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$526,000 for whistleblower violations at a Fort Worth-based railwayA Texas-based railway company has been ordered to pay more than $526,000 in back wages and other damages to two workers for terminating employees in 2010 and 2011 for reporting a workplace injury that occurred at a Montana terminal.
"An employer cannot retaliate against employees who report an injury," said OSHA's regional administrator. "OSHA recognizes that employers can legitimately have, and apply, policies to require prompt injury reporting; however, that is not what happened here." The reporting of an injury, regardless of an employer's policy or deadline, is a protected activity under well-established law. Employers are prohibited from retaliating against employees who raise various protected concerns or provide protected information to the employer or to the government.
$254,000 and continued SVEP for willful, repeat combustible dust and respiratory hazards at an Illinois pet food processorWillful and repeat violations include exposing workers to combustible and respiratory dust hazards and failing to install a dust collection system with explosion protection. OSHA also found electrical equipment and forklifts used by the company were not approved for use in combustible-dust atmospheres and lack of engineering controls and mandating respiratory protection. One repeat violation was cited for failing to establish an audio testing program for workers exposed to noise levels above 85 decibels. The company has been inspected 14 times since 2000, resulting in more than 70 violations.
$244,000 for whistleblower violations at an Illinois railwayAnother railway company has been ordered to reinstate a conductor and pay him more than $244,000 in back wages and damages for terminating an employee in Flint, Mich. who failed to perform an inspection of a passing train under hazardous safety conditions. Operating in dark, foggy conditions during the early morning, the conductor did not perform a required roll-by inspection of a passing train, which was stopped on a bridge with a steep incline down to the river.
OSHA's investigation found the railroad terminated the employee in retaliation for having engaged in protected conduct under the FRSA, while crew members of the passing train were not held to the same standard. The company has been ordered to pay $99,324 in back wages and benefits, $45,000 in compensatory and $100,000 in punitive damages and reasonable attorney's fees. The company must also remove disciplinary information from the employee's personnel record and provide whistleblower rights information* to its employees.
$210,000 for uncorrected noise and LOTO violations at a New Jersey manufacturer
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$196,000 for willful crushing hazard violations by a Connecticut contractor
A November 2013 inspection at a Bridgeport worksite found workers demolishing and rehabbing a building were exposed to potentially fatal crushing injuries and other hazards due to their employer's failure to brace the building's walls and adhere to basic, legally required safeguards. Two willful violations were issued for wall collapse and fall hazards.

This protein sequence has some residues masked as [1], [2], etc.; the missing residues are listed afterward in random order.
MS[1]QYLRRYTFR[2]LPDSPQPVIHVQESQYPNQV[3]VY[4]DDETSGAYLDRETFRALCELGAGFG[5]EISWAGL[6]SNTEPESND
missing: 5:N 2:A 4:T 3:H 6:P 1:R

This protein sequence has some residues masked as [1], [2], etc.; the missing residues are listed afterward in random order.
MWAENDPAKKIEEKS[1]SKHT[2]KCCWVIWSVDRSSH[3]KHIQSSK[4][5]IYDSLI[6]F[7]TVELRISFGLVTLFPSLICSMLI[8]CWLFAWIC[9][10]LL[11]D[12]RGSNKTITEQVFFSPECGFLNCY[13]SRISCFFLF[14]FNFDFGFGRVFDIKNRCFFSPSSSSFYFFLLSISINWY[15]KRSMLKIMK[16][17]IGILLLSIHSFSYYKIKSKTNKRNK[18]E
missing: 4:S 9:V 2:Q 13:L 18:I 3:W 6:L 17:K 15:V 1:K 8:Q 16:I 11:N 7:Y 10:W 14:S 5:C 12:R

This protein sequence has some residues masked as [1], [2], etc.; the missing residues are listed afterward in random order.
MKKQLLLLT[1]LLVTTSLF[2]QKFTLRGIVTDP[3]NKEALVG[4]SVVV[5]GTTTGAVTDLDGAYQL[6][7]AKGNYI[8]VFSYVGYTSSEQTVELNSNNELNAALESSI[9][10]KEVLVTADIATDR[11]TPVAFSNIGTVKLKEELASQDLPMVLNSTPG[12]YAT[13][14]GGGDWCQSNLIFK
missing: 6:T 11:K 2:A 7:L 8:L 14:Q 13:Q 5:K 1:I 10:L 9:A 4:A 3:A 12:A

12 serious violations included having workers dry sweep and shovel lead-containing waste materials and debris, as well as failing to supply workers with proper training, respiratory protection, protective clothing and equipment. In addition, employees were provided inadequate demolition, fall and fire protection, and general safety training. Other safety hazards included unmarked emergency exits, improper storage of oxygen and fuel gas cylinders, and electrical hazards.
$181,000 following leg entanglement at a Texas fertilizer company
After a worker's leg was entangled in an auger in November 2013, OSHA inspected and issued willful violations for failing to ensure adequate safeguards were in place to prevent workers from coming into contact with the auger during servicing and maintenance.
The company also received nine serious safety violations, including failure to properly guard machines, electrical equipment and floor openings, such as pits and edges, implement lockout procedures for hazardous energy control and provide access to first aid medical treatment.
$180,000 for willfully exposing employees to carbon monoxide and dangerous noise levels at a New Jersey snack manufacturer
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Some 22 million workers nationwide are exposed to potentially damaging noise yearly, and thousands of workers annually suffer from preventable hearing loss due to high workplace noise levels. OSHA offers information about noise hazards here.
$168,000 and SVEP following fatal forklift accident at a Detroit marine terminal
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Seven serious safety violations were cited for forklift safety, including failing to train employees on operating instructions, warnings and precautions listed in the operator's manual; maintain vehicles in safe working order; and direct employees to sound the horn when visibility was obstructed. Other citations involved failing to conduct monthly crane inspections and test cargo gear for load capacity.